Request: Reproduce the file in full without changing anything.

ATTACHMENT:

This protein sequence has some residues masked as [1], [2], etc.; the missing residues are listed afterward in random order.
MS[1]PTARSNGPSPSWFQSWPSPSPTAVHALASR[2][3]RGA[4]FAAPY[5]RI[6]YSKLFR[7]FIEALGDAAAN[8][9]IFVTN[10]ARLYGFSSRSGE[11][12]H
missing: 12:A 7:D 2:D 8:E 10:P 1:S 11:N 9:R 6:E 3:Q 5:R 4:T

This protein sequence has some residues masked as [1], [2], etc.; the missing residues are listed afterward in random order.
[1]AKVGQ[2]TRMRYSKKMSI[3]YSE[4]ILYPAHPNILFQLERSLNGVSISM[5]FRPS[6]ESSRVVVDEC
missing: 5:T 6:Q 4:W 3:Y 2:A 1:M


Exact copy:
This protein sequence has some residues masked as [1], [2], etc.; the missing residues are listed afterward in random order.
MS[1]PTARSNGPSPSWFQSWPSPSPTAVHALASR[2][3]RGA[4]FAAPY[5]RI[6]YSKLFR[7]FIEALGDAAAN[8][9]IFVTN[10]ARLYGFSSRSGE[11][12]H
missing: 12:A 7:D 2:D 8:E 10:P 1:S 11:N 9:R 6:E 3:Q 5:R 4:T

This protein sequence has some residues masked as [1], [2], etc.; the missing residues are listed afterward in random order.
[1]AKVGQ[2]TRMRYSKKMSI[3]YSE[4]ILYPAHPNILFQLERSLNGVSISM[5]FRPS[6]ESSRVVVDEC
missing: 5:T 6:Q 4:W 3:Y 2:A 1:M